The Wooden Prince
Related Artists/CompaniesBéla Bartók
About the Work
Béla Bartók was born in Nagyszentmiklós, Hungary [now Sînnicolau Mare, Romania], on March 25, 1881, and died in New York City on September 26, 1945. He composed the one-act ballet The Wooden Prince (in Hungarian, A fából faragott királyfi or "The Prince Carved from Wood," between 1914 and 1916, to a libretto by Béla Balázs. The ballet was first performed on May 12, 1917, at the Hungarian State Opera House in Budapest; the conductor was Egisto Tango, to whom Bartók dedicated the score "in deepest gratitude."
This ballet runs about 45 minutes in performance. Bartók scored it for 4 flutes (third and fourth doubling piccolos), 4 oboes (third and fourth doubling English horns), 4 clarinets (third doubling on small clarinet in E flat, fourth doubling on bass clarinet), 4 bassoons (third and fourth doubling on contrabassoons), 4 horns, 4 trumpets, 2 cornets, 3 trombones, tuba, timpani, percussion (bells, xylophone, triangle, castanets, cymbals, snare drum, bass drum, tam-tam), celesta (four hands), 2 harps, and strings.
The Wooden Prince was Bartók's second collaboration with Béla Balázs (1884-1949), a noted Hungarian poet, dramatist, and (later in life) a theoretician of film. In 1911, Bartók wrote his only opera, Duke Bluebeard's Castle, also to a libretto by Balázs. The opera was still unperformed, having failed to win a prize in the competition for which it was submitted, when Balázs presented Bartók with an idea for a new stage work. The story was published in the Christmas 1912 issue of Nyugat ("Occident"), Hungary's leading literary magazine. Bartók composed the music between 1914 and 1916; its premiere at the Budapest Opera was one of the greatest triumphs of Bartók's life. It led to the long-overdue production of Bluebeard, which shared a double bill with The Wooden Prince in 1918.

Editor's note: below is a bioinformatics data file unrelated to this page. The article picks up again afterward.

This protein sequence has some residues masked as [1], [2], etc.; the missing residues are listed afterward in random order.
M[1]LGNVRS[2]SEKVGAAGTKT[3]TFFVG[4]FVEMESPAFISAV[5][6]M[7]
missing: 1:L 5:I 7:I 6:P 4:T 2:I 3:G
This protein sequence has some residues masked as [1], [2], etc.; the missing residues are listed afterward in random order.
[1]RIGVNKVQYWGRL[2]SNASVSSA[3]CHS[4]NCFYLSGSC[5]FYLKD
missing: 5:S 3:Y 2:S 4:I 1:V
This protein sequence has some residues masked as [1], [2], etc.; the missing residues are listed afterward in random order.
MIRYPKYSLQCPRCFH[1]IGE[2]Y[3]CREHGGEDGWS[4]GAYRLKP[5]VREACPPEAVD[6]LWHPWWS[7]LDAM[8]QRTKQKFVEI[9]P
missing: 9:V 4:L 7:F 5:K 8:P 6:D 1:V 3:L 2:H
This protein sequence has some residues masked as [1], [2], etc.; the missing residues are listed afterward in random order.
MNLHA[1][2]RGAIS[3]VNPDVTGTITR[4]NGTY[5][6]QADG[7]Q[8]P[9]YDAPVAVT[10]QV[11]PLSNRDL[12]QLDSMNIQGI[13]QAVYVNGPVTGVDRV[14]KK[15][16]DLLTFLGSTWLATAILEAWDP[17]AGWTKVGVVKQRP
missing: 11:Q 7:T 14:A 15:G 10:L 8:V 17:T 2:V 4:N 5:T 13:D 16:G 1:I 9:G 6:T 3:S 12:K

The ballet represents a side of Bartók that is often overshadowed by his more angularly dissonant and more fiercely rhythmical scores. The idiom of The Wooden Prince is gentler and more Romantic, inspired by Bartók's lifelong love of nature. Of course, the influence of folk music is never far from the surface. The story itself bears the imprint of Hungarian folktales. Appropriately, the Prince's music uses the pentatonic scale Bartók had discovered in the oldest Hungarian folksongs; this style contrasts with the verbunkos tone characterizing the haughty Princess -- this 19th-century, semi-popular Hungarian repertoire carried negative associations for Bartók in the 1910s. True, the opening of the ballet was modelled after the Prelude to Wagner's Rheingold, and the orchestration is often reminiscent of Debussy. Still, Bartók's originality is evident at every turn, and the final apotheosis of nature is entirely expressive of his personal artistic philosophy.